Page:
In a way I actually quite like this SLA requirement as it pushes customers who might otherwise have accepted the risk of a single DC, into designing something more robust and accepting the (often minor) additional costs. With the use of Auto Scaling and Elastic Load Balancing there is often no reason you can’t have a very highly available application split across two or more AZs, whilst using roughly the same number of servers as a single site solution.

    For example the following solution would be resilient to a single AZ failure, whilst using no more infrastructure than a typical resilient on-premises single site solution:Teahead AWS Simple HA Web Configuration
    No DR replication required, no crazy metro clustering setup, nothing; just a cost effective, scalable, highly resilient and simple setup capable of withstanding the loss of an entire data centre (though not a region, obviously).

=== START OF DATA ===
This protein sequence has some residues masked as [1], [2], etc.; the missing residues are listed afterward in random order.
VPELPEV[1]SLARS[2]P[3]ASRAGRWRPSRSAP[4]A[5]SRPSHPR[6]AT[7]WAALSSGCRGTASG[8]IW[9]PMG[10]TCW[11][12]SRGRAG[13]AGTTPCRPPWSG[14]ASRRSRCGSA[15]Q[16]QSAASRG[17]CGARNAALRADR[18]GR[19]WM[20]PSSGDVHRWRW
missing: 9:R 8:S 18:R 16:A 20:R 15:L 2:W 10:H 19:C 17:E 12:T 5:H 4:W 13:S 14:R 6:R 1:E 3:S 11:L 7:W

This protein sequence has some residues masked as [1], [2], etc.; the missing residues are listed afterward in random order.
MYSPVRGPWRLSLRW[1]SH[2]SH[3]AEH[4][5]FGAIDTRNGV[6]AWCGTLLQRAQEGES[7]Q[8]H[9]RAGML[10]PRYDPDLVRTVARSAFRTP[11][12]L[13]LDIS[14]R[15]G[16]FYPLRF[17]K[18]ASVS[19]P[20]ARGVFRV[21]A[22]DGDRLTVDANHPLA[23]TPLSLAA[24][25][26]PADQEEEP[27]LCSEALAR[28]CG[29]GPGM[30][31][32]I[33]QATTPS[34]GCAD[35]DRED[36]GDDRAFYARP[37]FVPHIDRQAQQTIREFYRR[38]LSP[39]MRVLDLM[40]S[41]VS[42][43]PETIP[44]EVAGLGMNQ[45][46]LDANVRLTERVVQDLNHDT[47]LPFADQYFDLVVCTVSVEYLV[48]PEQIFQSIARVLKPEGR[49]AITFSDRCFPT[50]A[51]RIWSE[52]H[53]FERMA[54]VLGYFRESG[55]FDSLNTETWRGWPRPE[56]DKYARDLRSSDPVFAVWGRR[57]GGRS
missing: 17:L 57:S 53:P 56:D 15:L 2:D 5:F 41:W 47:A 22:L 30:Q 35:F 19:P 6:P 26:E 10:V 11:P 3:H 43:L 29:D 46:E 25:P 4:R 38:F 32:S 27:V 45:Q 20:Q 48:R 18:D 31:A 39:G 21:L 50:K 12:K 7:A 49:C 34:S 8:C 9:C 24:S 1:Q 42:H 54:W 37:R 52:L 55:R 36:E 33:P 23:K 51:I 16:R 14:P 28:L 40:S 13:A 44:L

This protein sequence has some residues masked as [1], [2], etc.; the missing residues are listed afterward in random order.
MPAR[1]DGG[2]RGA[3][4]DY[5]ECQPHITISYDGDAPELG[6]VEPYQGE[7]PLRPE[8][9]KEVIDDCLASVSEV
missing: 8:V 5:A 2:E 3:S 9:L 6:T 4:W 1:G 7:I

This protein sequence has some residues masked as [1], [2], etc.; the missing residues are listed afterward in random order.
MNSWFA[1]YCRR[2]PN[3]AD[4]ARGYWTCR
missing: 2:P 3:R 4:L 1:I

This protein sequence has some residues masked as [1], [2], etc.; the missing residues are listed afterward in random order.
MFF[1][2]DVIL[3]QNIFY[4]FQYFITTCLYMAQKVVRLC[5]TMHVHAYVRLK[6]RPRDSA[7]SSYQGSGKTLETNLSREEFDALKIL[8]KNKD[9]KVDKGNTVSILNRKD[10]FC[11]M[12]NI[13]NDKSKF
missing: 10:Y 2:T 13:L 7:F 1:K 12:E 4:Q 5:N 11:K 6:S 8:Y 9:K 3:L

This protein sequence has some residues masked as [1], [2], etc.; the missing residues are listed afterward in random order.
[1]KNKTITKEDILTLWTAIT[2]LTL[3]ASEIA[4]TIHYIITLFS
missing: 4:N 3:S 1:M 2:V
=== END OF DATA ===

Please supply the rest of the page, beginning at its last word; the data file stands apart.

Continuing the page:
Find more posts in this series here:
Index of AWS Tips and Gotchas

Amazon AWS Tips and Gotchas – Part 2 – AWS EBS & RDS MS SQL

 

Docker Part 3 – HOWTO Create a Simple Python Web App in Docker

Docker Logo

If you’ve been following this series (last part here), we now have docker installed, but what do we do next? Create our first containers of course!

I think we need to make it a bit more interesting though as just creating containers is a bit meaningless, in real life we’re actually going to do something with them. The scenario is that we want a few copies of our simple python web application. To achieve this we need to use a few simple docker commands:

  • Create a new container
  • Install an application inside of it
  • Store it as an image
  • Duplicate it more than once and make these available to other clients
  • Test each instance to ensure they are unique and accessible

The good thing here is that all of the above steps are repeatable with whatever application you wish to install inside your containers. This is just a simple way to help get your head around the concepts and commands.

We start by creating our first empty Ubuntu container. The –i connects us to the shell of the container (interactive).

$ sudo docker run -i -t --name="firstcontainer" ubuntu:14.04 /bin/bash


Then in this case we need to install the python and web.py dependencies INSIDE of the container. This could be modified for any required dependencies or apps.